GWRS Bottled Water Goes on the Road
The Orange County Water District (OCWD) and the Orange County Sanitation District (OCSD) have teamed once again, this time to take their “star” on tour.
The two agencies, which collaborated to create the Groundwater Replenishment System (GWRS)—the world’s largest advanced water purification project for potable reuse, recently had a limited edition of 16,000 GWRS water bottles made to take on the road and educate the California public, media and policy makers about the benefits of water reuse and to promote reused water for direct potable reuse.
The tour has had “soft openings” at the WateReuse annual conference in San Diego, Earth Day celebration at Downtown Disney in Anaheim and the CoastAlong UCLA sustainability event in Los Angeles. The official tour began June 21 with a special kick-off event in Hollywood. Afterwards, staff will be going on the road to major water industry events, healthy lifestyle and food festivals, and athletic events to enlighten new audiences and prove the GWRS adage, “Tastes like water…because it is water!”
GWRS water was the first reused water to be bottled in the Western Hemisphere following the passage of AB 2022 (Gordon, D-Menlo Park), which went into effect in January. The bill was co-sponsored by OCWD, OCSD and the WateReuse Association California section. The new law allows advanced purified water to be bottled to support educational outreach efforts.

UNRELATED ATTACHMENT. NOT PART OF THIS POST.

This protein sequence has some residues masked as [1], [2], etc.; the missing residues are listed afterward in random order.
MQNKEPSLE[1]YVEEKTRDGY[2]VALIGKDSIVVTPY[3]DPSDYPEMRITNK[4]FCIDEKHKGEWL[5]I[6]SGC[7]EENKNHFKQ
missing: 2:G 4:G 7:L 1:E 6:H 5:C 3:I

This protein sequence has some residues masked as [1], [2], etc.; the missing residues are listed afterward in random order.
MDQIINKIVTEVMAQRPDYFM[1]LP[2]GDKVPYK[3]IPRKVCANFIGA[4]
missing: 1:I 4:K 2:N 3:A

“The GWRS serves as a global model for water reliability,” said OCWD President Denis Bilodeau. “Allowing people to taste the final product can increase widespread acceptance of potable reuse in California where new water sources are critical to augment our needs during cyclical droughts.”
GWRS water is used as a primary source to replenish the Orange County Groundwater Basin, which is managed by OCWD and provides 75 percent of the water supply to 2.4 million people in north and central Orange County. The GWRS takes highly-treated wastewater and purifies it through a three‐step process that includes microfiltration, reverse osmosis and ultraviolet light with hydrogen peroxide. Similar water reuse projects are now seen around the world, but there is still hesitation in some communities here in the United States. “Public understanding of the purity of this water is a key requirement for acceptance,” added Bilodeau. “That is why this tour is so beneficial.”